A HYMN OF GLORY LET US SING
“Now after Jesus was born in Bethlehem of Judea in the days of Herod the king, behold, wise men from the East came to Jerusalem, saying, ‘Where is He who has been born King of the Jews? For we have seen His star in the East and have come to worship Him.’” (Matthew 2:1-2)
The magi, guided by God, did not find the “King of the Jews,” as they supposed; they found the King of all people. Jews of Jesus’ day looked to the Old Testament patriarch Abraham as their religious and ethnic ancestor. God had made a covenant with Abraham that from his descendants would come the Messiah; and for the most part, Jews considered the promise of the Messiah to be exclusive to their ethnicity. Gentiles, in most Jews’ reckoning, were not included in that promise. However, in that regard they overlooked the glorious God-given Messianic prophecy of Isaiah, who wrote, “The Lord will arise over you, And His glory will be seen upon you. The Gentiles shall come to your [Jesus’] light, And kings to the brightness of your rising.” (Isaiah 60:2-3)
The magi were Gentiles, and with the church festival of Epiphany (“manifestation”), we celebrate the fact that Jesus is King—and Savior—not only of the Jews, but also of all people of all times and all places.
“Brightest and Best of the Sons of the Morning” is an Epiphany hymn. Verse 1 speaks of the son (not s-u-n) that truly dispels darkness, the “Star of the East” seen by the magi, which guided them to the Christ child and which guides us also to our Savior. “Brightest and best of the sons of the morning, / Dawn on our darkness and lend us thine aid; / Star of the East, the horizon adorning, / Guide where our infant Redeemer is laid.”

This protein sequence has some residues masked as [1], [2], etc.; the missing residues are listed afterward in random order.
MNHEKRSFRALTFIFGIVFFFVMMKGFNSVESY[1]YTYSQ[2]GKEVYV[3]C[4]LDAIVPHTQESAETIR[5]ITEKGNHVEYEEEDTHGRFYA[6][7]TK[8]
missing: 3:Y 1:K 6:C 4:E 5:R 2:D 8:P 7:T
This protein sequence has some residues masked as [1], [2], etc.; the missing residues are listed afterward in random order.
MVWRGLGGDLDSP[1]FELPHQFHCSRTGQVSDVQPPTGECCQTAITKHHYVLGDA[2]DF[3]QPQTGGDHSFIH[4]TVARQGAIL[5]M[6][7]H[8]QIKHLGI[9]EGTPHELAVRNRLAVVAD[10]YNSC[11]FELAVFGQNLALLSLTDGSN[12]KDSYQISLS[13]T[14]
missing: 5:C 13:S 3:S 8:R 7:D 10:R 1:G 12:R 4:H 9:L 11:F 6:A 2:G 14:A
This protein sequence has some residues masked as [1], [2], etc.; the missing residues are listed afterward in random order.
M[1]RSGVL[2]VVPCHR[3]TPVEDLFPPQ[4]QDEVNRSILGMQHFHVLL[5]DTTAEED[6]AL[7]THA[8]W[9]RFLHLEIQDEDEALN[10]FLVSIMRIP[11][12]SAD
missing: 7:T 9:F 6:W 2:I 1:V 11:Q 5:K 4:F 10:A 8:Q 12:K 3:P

The magi brought gifts of gold, frankincense, and myrrh to Jesus. Verse 3 poses the question of what gifts we should offer: “Shall we not yield Him, in costly devotion, / Odors of Edom and off’rings divine, / Gems of the mountain and pearls of the ocean, / Myrrh from the forest and gold from the mine?”
Verse 4 answers that such gifts would be useless, but there is a far richer gift that even the poorest among us can offer: “Vainly we offer each ample oblation, / Vainly with gifts would His favor secure. / Richer by far is the heart’s adoration; / Dearer to God are the prayers of the poor.”
Certainly, material offerings are good and proper and necessary to support the ministries of the Church, but God is best pleased not with our material offerings, but with our hearts. Moved by the Gospel promise of full and complete forgiveness of our sins, and eternal life in heaven solely because of the perfect life and substitutionary death of the Messiah—not just for the Jews, but for all people—our natural response is love, devotion, and submissive obedience to His will. We do this not in any way to merit His favor, but solely because of overflowing gratitude for His grace to us in Jesus Christ, the “Brightest and best of the sons of the morning.”
Craig Owings is a retired teacher and serves as assistant editor of the Lutheran Spokesman. He lives in Cape Coral, Florida.